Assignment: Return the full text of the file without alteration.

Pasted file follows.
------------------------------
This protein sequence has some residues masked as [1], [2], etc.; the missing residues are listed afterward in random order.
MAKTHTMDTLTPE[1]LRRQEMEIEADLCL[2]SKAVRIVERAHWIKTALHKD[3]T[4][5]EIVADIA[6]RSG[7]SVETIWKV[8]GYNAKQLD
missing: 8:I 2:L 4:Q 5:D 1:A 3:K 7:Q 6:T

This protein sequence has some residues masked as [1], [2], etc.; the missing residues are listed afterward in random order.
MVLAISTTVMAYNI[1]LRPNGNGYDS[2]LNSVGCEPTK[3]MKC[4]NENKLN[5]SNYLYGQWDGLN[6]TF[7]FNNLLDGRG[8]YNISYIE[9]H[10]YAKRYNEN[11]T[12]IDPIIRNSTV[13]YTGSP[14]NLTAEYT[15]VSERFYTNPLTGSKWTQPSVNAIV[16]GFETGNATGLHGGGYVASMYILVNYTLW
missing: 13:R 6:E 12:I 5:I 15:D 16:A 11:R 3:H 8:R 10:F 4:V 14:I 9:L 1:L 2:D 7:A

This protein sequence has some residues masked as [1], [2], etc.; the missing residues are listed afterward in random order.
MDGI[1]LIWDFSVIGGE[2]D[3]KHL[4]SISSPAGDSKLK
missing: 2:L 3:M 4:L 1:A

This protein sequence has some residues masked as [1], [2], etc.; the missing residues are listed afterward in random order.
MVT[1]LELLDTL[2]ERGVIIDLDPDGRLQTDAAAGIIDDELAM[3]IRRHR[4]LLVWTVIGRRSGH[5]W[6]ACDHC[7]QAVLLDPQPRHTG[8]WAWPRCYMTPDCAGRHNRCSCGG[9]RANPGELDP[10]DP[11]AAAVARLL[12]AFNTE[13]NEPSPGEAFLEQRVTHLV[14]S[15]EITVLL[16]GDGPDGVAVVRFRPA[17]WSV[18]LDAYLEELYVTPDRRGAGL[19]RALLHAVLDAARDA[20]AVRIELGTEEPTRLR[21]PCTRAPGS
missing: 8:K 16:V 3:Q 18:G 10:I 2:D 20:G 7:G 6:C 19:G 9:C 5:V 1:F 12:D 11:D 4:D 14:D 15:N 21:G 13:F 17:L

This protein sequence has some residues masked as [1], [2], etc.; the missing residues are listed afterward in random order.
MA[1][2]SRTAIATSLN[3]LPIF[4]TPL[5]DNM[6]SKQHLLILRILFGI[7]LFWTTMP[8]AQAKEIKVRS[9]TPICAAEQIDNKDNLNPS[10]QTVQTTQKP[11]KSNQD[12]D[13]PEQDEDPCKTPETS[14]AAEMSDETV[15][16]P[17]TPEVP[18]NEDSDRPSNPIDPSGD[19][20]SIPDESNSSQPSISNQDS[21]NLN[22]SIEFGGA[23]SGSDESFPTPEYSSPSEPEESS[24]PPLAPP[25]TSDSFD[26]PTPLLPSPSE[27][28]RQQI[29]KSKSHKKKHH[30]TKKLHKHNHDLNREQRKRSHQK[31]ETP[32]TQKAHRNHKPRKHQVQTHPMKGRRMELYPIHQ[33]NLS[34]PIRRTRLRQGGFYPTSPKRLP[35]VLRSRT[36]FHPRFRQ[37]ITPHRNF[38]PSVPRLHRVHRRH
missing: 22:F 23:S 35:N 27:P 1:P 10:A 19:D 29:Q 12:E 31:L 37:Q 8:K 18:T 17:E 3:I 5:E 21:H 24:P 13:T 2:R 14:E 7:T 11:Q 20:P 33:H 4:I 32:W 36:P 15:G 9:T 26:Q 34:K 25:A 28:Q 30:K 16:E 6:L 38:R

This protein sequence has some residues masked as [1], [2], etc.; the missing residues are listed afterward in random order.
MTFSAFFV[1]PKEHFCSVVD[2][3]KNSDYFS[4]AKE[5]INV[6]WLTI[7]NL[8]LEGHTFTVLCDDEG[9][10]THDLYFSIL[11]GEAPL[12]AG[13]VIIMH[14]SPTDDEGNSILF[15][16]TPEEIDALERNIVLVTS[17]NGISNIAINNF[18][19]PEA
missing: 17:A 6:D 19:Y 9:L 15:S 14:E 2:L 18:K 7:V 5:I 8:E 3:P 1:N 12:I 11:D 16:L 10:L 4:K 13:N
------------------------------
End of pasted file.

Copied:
This protein sequence has some residues masked as [1], [2], etc.; the missing residues are listed afterward in random order.
MAKTHTMDTLTPE[1]LRRQEMEIEADLCL[2]SKAVRIVERAHWIKTALHKD[3]T[4][5]EIVADIA[6]RSG[7]SVETIWKV[8]GYNAKQLD
missing: 8:I 2:L 4:Q 5:D 1:A 3:K 7:Q 6:T

This protein sequence has some residues masked as [1], [2], etc.; the missing residues are listed afterward in random order.
MVLAISTTVMAYNI[1]LRPNGNGYDS[2]LNSVGCEPTK[3]MKC[4]NENKLN[5]SNYLYGQWDGLN[6]TF[7]FNNLLDGRG[8]YNISYIE[9]H[10]YAKRYNEN[11]T[12]IDPIIRNSTV[13]YTGSP[14]NLTAEYT[15]VSERFYTNPLTGSKWTQPSVNAIV[16]GFETGNATGLHGGGYVASMYILVNYTLW
missing: 13:R 6:E 12:I 5:I 15:D 16:A 11:R 3:H 8:R 10:F 4:V 14:I 9:L 1:L 2:D 7:A

This protein sequence has some residues masked as [1], [2], etc.; the missing residues are listed afterward in random order.
MDGI[1]LIWDFSVIGGE[2]D[3]KHL[4]SISSPAGDSKLK
missing: 2:L 3:M 4:L 1:A

This protein sequence has some residues masked as [1], [2], etc.; the missing residues are listed afterward in random order.
MVT[1]LELLDTL[2]ERGVIIDLDPDGRLQTDAAAGIIDDELAM[3]IRRHR[4]LLVWTVIGRRSGH[5]W[6]ACDHC[7]QAVLLDPQPRHTG[8]WAWPRCYMTPDCAGRHNRCSCGG[9]RANPGELDP[10]DP[11]AAAVARLL[12]AFNTE[13]NEPSPGEAFLEQRVTHLV[14]S[15]EITVLL[16]GDGPDGVAVVRFRPA[17]WSV[18]LDAYLEELYVTPDRRGAGL[19]RALLHAVLDAARDA[20]AVRIELGTEEPTRLR[21]PCTRAPGS
missing: 8:K 16:V 3:Q 18:G 10:I 2:D 20:G 7:G 6:C 19:G 9:C 5:V 1:F 12:D 11:D 4:D 14:D 15:N 21:G 13:F 17:L

This protein sequence has some residues masked as [1], [2], etc.; the missing residues are listed afterward in random order.
MA[1][2]SRTAIATSLN[3]LPIF[4]TPL[5]DNM[6]SKQHLLILRILFGI[7]LFWTTMP[8]AQAKEIKVRS[9]TPICAAEQIDNKDNLNPS[10]QTVQTTQKP[11]KSNQD[12]D[13]PEQDEDPCKTPETS[14]AAEMSDETV[15][16]P[17]TPEVP[18]NEDSDRPSNPIDPSGD[19][20]SIPDESNSSQPSISNQDS[21]NLN[22]SIEFGGA[23]SGSDESFPTPEYSSPSEPEESS[24]PPLAPP[25]TSDSFD[26]PTPLLPSPSE[27][28]RQQI[29]KSKSHKKKHH[30]TKKLHKHNHDLNREQRKRSHQK[31]ETP[32]TQKAHRNHKPRKHQVQTHPMKGRRMELYPIHQ[33]NLS[34]PIRRTRLRQGGFYPTSPKRLP[35]VLRSRT[36]FHPRFRQ[37]ITPHRNF[38]PSVPRLHRVHRRH
missing: 22:F 23:S 35:N 27:P 1:P 10:A 19:D 29:Q 12:E 31:L 37:Q 8:K 18:T 17:E 3:I 5:E 21:H 24:P 13:T 2:R 14:E 7:T 11:Q 20:P 33:H 4:I 32:W 36:P 15:G 9:T 26:Q 34:K 25:A 28:Q 30:K 16:E 6:L 38:R

This protein sequence has some residues masked as [1], [2], etc.; the missing residues are listed afterward in random order.
MTFSAFFV[1]PKEHFCSVVD[2][3]KNSDYFS[4]AKE[5]INV[6]WLTI[7]NL[8]LEGHTFTVLCDDEG[9][10]THDLYFSIL[11]GEAPL[12]AG[13]VIIMH[14]SPTDDEGNSILF[15][16]TPEEIDALERNIVLVTS[17]NGISNIAINNF[18][19]PEA
missing: 17:A 6:D 19:Y 9:L 15:S 14:E 2:L 18:K 7:V 5:I 8:E 3:P 1:N 12:I 11:D 16:L 10:L 4:K 13:N